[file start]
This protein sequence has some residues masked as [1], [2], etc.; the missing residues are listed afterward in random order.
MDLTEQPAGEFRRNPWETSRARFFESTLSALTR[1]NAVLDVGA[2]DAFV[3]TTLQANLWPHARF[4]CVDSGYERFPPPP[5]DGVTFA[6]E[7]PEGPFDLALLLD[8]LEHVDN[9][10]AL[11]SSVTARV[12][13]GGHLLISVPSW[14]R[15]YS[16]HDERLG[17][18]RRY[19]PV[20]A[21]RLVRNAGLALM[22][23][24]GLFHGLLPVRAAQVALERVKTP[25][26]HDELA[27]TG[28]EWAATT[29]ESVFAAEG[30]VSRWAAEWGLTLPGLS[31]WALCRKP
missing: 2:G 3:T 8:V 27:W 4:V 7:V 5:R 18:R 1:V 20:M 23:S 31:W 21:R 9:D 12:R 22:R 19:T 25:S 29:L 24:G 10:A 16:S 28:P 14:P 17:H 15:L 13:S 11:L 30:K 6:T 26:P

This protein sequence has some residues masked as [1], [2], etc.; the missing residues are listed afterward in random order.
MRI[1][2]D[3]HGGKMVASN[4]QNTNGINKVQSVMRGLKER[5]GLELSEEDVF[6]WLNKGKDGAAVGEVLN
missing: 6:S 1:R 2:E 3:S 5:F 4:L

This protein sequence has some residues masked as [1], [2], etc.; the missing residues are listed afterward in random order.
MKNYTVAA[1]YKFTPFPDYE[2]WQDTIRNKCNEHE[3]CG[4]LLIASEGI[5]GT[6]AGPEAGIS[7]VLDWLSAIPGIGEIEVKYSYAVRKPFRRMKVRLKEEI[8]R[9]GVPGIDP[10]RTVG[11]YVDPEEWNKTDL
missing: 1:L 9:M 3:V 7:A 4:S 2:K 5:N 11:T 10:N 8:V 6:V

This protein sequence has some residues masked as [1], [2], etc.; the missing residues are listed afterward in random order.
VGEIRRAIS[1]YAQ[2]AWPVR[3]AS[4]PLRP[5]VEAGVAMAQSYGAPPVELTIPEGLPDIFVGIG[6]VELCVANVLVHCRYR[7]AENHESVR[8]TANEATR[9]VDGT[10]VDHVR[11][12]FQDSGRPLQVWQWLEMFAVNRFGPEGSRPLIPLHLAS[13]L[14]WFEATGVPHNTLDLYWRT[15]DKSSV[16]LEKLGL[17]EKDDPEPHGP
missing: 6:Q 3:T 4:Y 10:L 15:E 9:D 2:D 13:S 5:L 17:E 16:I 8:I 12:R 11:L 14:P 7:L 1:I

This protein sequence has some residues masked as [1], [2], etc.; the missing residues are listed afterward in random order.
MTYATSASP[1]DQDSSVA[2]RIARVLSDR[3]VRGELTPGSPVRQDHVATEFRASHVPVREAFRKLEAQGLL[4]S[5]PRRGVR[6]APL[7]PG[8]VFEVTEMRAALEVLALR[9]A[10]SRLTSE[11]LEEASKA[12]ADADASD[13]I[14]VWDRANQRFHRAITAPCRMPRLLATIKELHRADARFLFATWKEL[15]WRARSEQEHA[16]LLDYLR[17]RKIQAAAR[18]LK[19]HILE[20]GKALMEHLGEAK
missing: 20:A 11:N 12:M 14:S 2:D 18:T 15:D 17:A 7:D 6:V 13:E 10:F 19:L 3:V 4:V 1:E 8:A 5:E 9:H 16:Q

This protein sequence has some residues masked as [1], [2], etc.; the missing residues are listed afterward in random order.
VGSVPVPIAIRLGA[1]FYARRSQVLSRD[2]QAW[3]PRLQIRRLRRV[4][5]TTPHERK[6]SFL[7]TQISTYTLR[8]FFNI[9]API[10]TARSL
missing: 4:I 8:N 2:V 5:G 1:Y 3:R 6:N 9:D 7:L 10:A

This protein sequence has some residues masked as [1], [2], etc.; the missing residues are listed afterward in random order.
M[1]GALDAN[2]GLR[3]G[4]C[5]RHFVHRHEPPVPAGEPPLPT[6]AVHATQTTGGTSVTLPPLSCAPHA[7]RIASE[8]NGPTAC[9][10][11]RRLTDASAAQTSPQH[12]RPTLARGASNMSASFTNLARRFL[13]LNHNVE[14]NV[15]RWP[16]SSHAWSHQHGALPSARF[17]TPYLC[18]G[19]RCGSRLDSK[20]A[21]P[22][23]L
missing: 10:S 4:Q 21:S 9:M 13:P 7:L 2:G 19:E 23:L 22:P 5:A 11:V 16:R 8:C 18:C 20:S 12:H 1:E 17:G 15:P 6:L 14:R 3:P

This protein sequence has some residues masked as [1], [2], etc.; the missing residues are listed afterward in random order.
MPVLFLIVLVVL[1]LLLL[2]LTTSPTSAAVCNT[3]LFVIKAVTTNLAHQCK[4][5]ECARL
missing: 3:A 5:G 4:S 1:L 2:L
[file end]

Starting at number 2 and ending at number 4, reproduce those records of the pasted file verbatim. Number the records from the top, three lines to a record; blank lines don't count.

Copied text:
This protein sequence has some residues masked as [1], [2], etc.; the missing residues are listed afterward in random order.
MRI[1][2]D[3]HGGKMVASN[4]QNTNGINKVQSVMRGLKER[5]GLELSEEDVF[6]WLNKGKDGAAVGEVLN
missing: 6:S 1:R 2:E 3:S 5:F 4:L

This protein sequence has some residues masked as [1], [2], etc.; the missing residues are listed afterward in random order.
MKNYTVAA[1]YKFTPFPDYE[2]WQDTIRNKCNEHE[3]CG[4]LLIASEGI[5]GT[6]AGPEAGIS[7]VLDWLSAIPGIGEIEVKYSYAVRKPFRRMKVRLKEEI[8]R[9]GVPGIDP[10]RTVG[11]YVDPEEWNKTDL
missing: 1:L 9:M 3:V 7:A 4:S 2:K 5:N 11:T 10:N 8:V 6:V

This protein sequence has some residues masked as [1], [2], etc.; the missing residues are listed afterward in random order.
VGEIRRAIS[1]YAQ[2]AWPVR[3]AS[4]PLRP[5]VEAGVAMAQSYGAPPVELTIPEGLPDIFVGIG[6]VELCVANVLVHCRYR[7]AENHESVR[8]TANEATR[9]VDGT[10]VDHVR[11][12]FQDSGRPLQVWQWLEMFAVNRFGPEGSRPLIPLHLAS[13]L[14]WFEATGVPHNTLDLYWRT[15]DKSSV[16]LEKLGL[17]EKDDPEPHGP
missing: 6:Q 3:T 4:Y 10:L 15:E 9:D 2:D 13:S 5:L 17:E 16:I 8:I 12:R 11:L 14:P 7:L 1:I